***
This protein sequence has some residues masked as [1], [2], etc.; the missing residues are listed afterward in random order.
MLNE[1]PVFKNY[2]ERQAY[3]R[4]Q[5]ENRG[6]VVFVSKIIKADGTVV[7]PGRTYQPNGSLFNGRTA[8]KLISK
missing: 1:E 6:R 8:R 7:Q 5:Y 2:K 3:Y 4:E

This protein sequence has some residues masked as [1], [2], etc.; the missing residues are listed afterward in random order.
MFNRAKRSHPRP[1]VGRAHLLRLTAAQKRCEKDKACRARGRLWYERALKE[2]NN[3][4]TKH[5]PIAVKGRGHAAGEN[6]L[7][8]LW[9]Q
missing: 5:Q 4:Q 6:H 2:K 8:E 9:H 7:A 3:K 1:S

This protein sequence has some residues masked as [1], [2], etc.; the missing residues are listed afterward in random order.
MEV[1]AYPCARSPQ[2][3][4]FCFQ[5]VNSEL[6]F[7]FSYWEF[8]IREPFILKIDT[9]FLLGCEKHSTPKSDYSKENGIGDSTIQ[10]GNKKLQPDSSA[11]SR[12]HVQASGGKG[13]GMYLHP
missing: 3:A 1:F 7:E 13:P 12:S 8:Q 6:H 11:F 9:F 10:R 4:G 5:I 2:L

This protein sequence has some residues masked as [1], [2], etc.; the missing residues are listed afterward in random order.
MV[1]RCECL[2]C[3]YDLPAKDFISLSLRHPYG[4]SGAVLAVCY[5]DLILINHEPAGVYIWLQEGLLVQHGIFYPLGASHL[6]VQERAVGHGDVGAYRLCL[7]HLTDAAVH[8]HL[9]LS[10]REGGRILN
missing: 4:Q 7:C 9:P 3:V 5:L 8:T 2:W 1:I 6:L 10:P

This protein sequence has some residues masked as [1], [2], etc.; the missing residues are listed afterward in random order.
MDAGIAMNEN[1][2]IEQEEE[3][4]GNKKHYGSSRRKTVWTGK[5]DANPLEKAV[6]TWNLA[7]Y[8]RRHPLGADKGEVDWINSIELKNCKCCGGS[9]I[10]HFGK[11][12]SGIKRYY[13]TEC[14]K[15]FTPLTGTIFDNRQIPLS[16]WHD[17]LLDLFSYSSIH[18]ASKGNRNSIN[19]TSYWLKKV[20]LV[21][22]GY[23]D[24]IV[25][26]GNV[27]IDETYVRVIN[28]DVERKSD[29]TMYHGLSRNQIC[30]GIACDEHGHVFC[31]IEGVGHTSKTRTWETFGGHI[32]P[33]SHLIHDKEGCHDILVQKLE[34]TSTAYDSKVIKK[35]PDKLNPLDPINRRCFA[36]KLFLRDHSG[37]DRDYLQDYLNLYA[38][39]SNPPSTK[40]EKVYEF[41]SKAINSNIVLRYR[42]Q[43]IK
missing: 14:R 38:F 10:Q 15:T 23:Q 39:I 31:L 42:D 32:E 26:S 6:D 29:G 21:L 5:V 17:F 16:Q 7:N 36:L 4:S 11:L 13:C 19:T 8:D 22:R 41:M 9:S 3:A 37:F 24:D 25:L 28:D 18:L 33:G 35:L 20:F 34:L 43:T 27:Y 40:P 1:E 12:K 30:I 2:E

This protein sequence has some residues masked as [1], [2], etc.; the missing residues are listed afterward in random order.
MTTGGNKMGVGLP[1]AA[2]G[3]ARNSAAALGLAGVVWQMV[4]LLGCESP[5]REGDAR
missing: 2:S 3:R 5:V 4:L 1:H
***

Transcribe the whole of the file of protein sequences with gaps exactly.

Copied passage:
This protein sequence has some residues masked as [1], [2], etc.; the missing residues are listed afterward in random order.
MLNE[1]PVFKNY[2]ERQAY[3]R[4]Q[5]ENRG[6]VVFVSKIIKADGTVV[7]PGRTYQPNGSLFNGRTA[8]KLISK
missing: 1:E 6:R 8:R 7:Q 5:Y 2:K 3:Y 4:E

This protein sequence has some residues masked as [1], [2], etc.; the missing residues are listed afterward in random order.
MFNRAKRSHPRP[1]VGRAHLLRLTAAQKRCEKDKACRARGRLWYERALKE[2]NN[3][4]TKH[5]PIAVKGRGHAAGEN[6]L[7][8]LW[9]Q
missing: 5:Q 4:Q 6:H 2:K 8:E 9:H 7:A 3:K 1:S

This protein sequence has some residues masked as [1], [2], etc.; the missing residues are listed afterward in random order.
MEV[1]AYPCARSPQ[2][3][4]FCFQ[5]VNSEL[6]F[7]FSYWEF[8]IREPFILKIDT[9]FLLGCEKHSTPKSDYSKENGIGDSTIQ[10]GNKKLQPDSSA[11]SR[12]HVQASGGKG[13]GMYLHP
missing: 3:A 1:F 7:E 13:P 12:S 8:Q 6:H 11:F 9:F 10:R 4:G 5:I 2:L

This protein sequence has some residues masked as [1], [2], etc.; the missing residues are listed afterward in random order.
MV[1]RCECL[2]C[3]YDLPAKDFISLSLRHPYG[4]SGAVLAVCY[5]DLILINHEPAGVYIWLQEGLLVQHGIFYPLGASHL[6]VQERAVGHGDVGAYRLCL[7]HLTDAAVH[8]HL[9]LS[10]REGGRILN
missing: 4:Q 7:C 9:P 3:V 5:L 8:T 2:W 1:I 6:L 10:P

This protein sequence has some residues masked as [1], [2], etc.; the missing residues are listed afterward in random order.
MDAGIAMNEN[1][2]IEQEEE[3][4]GNKKHYGSSRRKTVWTGK[5]DANPLEKAV[6]TWNLA[7]Y[8]RRHPLGADKGEVDWINSIELKNCKCCGGS[9]I[10]HFGK[11][12]SGIKRYY[13]TEC[14]K[15]FTPLTGTIFDNRQIPLS[16]WHD[17]LLDLFSYSSIH[18]ASKGNRNSIN[19]TSYWLKKV[20]LV[21][22]GY[23]D[24]IV[25][26]GNV[27]IDETYVRVIN[28]DVERKSD[29]TMYHGLSRNQIC[30]GIACDEHGHVFC[31]IEGVGHTSKTRTWETFGGHI[32]P[33]SHLIHDKEGCHDILVQKLE[34]TSTAYDSKVIKK[35]PDKLNPLDPINRRCFA[36]KLFLRDHSG[37]DRDYLQDYLNLYA[38][39]SNPPSTK[40]EKVYEF[41]SKAINSNIVLRYR[42]Q[43]IK
missing: 14:R 38:F 10:Q 15:T 23:Q 39:I 31:L 42:D 32:E 26:S 6:D 29:G 21:L 5:V 17:F 16:Q 7:N 36:L 4:S 11:L 13:C 19:T 8:D 22:R 41:M 9:S 3:A 37:F 24:D 25:L 28:D 18:L 33:G 35:L 20:F 34:L 43:T 27:Y 40:P 1:E 12:K 30:I 2:E

This protein sequence has some residues masked as [1], [2], etc.; the missing residues are listed afterward in random order.
MTTGGNKMGVGLP[1]AA[2]G[3]ARNSAAALGLAGVVWQMV[4]LLGCESP[5]REGDAR
missing: 2:S 3:R 5:V 4:L 1:H